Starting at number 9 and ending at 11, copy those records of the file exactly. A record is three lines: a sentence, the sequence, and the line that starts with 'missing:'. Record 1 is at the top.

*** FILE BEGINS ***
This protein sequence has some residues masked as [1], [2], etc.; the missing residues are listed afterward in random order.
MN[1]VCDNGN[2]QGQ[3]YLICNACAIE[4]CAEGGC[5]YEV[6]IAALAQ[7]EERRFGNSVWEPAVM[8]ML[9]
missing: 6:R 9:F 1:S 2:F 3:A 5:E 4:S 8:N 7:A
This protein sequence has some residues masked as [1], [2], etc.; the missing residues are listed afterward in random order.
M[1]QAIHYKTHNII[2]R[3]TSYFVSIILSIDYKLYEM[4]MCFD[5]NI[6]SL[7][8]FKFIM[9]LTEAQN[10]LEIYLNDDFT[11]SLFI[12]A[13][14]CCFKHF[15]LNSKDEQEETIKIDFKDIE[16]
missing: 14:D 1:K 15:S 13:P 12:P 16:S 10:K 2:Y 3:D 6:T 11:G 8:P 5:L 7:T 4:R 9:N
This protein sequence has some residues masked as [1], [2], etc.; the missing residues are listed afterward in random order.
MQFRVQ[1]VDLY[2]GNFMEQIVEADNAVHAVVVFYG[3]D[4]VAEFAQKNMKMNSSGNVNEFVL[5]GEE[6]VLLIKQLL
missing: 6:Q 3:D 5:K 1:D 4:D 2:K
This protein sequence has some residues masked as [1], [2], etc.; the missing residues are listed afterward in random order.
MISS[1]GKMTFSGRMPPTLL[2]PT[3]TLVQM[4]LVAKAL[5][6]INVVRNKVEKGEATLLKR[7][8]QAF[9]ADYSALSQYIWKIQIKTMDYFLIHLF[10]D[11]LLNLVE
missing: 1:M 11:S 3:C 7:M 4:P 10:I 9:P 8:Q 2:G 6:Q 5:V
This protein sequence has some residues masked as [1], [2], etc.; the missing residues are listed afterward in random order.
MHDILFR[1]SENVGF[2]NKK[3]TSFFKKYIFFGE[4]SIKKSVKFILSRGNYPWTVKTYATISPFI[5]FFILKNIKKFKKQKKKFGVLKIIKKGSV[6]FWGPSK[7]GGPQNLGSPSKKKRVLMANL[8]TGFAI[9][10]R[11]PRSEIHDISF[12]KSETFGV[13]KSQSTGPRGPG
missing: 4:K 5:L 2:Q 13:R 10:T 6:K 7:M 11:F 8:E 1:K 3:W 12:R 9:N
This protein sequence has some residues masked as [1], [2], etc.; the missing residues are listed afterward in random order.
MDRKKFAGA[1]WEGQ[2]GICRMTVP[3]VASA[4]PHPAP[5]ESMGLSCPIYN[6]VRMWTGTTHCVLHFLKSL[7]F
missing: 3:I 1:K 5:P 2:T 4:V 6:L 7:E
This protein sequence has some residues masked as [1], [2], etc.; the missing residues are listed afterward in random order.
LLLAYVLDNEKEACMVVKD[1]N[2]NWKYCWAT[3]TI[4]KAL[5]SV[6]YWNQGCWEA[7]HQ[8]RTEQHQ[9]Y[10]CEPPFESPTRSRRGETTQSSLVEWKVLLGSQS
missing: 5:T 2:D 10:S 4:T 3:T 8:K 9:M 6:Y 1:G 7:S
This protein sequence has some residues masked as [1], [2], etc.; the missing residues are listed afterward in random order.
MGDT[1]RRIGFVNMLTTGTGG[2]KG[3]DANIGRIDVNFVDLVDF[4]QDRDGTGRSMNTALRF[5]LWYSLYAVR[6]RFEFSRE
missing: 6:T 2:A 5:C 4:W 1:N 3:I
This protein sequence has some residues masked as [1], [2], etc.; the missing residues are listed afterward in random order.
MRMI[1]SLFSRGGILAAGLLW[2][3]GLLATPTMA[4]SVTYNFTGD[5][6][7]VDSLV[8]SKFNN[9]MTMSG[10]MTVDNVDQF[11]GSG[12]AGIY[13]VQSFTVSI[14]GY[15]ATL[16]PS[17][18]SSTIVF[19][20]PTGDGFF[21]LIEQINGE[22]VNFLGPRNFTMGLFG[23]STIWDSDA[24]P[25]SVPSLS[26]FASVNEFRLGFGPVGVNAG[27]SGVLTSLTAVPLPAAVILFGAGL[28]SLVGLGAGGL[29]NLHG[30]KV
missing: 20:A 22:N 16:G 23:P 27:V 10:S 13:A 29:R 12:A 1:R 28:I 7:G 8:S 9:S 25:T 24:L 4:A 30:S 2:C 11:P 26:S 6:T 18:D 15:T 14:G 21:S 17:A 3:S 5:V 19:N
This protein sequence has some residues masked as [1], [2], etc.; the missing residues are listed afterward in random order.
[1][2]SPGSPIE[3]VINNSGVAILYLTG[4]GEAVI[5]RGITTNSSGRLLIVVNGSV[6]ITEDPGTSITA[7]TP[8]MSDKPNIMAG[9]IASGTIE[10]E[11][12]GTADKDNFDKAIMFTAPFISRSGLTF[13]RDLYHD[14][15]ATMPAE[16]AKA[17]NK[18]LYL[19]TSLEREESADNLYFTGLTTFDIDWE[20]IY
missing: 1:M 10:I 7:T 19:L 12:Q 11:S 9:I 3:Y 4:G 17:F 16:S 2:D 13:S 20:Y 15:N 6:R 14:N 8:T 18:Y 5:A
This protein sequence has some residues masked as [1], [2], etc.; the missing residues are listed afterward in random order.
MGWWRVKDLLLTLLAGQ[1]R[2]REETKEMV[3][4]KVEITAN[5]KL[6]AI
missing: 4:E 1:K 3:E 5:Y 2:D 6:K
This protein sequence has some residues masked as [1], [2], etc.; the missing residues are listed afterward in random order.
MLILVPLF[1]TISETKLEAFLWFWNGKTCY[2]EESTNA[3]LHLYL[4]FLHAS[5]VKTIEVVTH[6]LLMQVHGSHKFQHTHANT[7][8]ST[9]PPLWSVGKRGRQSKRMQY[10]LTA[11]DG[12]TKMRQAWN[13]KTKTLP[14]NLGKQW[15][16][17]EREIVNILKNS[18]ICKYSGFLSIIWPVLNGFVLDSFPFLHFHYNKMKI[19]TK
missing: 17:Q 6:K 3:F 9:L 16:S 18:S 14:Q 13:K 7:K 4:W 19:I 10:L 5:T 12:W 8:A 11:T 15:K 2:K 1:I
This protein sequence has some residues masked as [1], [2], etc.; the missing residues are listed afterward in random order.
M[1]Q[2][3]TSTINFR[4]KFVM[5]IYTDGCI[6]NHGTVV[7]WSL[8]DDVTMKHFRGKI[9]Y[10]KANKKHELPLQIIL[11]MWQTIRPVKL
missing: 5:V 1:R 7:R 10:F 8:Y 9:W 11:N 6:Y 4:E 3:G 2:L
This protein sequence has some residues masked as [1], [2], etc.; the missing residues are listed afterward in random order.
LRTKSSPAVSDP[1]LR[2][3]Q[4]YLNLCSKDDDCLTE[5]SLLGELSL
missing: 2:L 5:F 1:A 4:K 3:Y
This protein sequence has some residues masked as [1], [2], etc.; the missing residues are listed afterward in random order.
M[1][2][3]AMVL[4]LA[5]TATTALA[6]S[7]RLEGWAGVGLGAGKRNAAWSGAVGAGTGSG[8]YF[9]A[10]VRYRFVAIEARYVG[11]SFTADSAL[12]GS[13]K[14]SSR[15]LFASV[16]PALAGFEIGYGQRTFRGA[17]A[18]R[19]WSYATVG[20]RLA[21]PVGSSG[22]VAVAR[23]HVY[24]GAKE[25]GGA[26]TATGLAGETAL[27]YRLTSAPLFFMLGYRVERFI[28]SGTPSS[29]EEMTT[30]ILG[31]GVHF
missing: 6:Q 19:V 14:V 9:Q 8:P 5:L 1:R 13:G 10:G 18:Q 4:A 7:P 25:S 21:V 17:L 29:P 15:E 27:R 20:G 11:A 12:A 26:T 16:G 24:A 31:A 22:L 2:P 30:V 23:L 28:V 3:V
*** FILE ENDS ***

This protein sequence has some residues masked as [1], [2], etc.; the missing residues are listed afterward in random order.
MRMI[1]SLFSRGGILAAGLLW[2][3]GLLATPTMA[4]SVTYNFTGD[5][6][7]VDSLV[8]SKFNN[9]MTMSG[10]MTVDNVDQF[11]GSG[12]AGIY[13]VQSFTVSI[14]GY[15]ATL[16]PS[17][18]SSTIVF[19][20]PTGDGFF[21]LIEQINGE[22]VNFLGPRNFTMGLFG[23]STIWDSDA[24]P[25]SVPSLS[26]FASVNEFRLGFGPVGVNAG[27]SGVLTSLTAVPLPAAVILFGAGL[28]SLVGLGAGGL[29]NLHG[30]KV
missing: 20:A 22:N 16:G 23:P 27:V 10:S 13:A 29:R 12:A 1:R 28:I 7:G 8:S 9:S 25:T 24:L 4:A 30:S 2:C 11:P 26:S 6:T 18:D 15:T 14:G 21:S 17:A 3:S 5:V 19:N
This protein sequence has some residues masked as [1], [2], etc.; the missing residues are listed afterward in random order.
[1][2]SPGSPIE[3]VINNSGVAILYLTG[4]GEAVI[5]RGITTNSSGRLLIVVNGSV[6]ITEDPGTSITA[7]TP[8]MSDKPNIMAG[9]IASGTIE[10]E[11][12]GTADKDNFDKAIMFTAPFISRSGLTF[13]RDLYHD[14][15]ATMPAE[16]AKA[17]NK[18]LYL[19]TSLEREESADNLYFTGLTTFDIDWE[20]IY
missing: 1:M 10:I 7:T 19:L 12:Q 11:S 9:I 3:Y 4:G 17:F 16:S 2:D 13:S 20:Y 15:N 6:R 14:N 8:T 18:Y 5:A
This protein sequence has some residues masked as [1], [2], etc.; the missing residues are listed afterward in random order.
MGWWRVKDLLLTLLAGQ[1]R[2]REETKEMV[3][4]KVEITAN[5]KL[6]AI
missing: 4:E 1:K 3:E 5:Y 2:D 6:K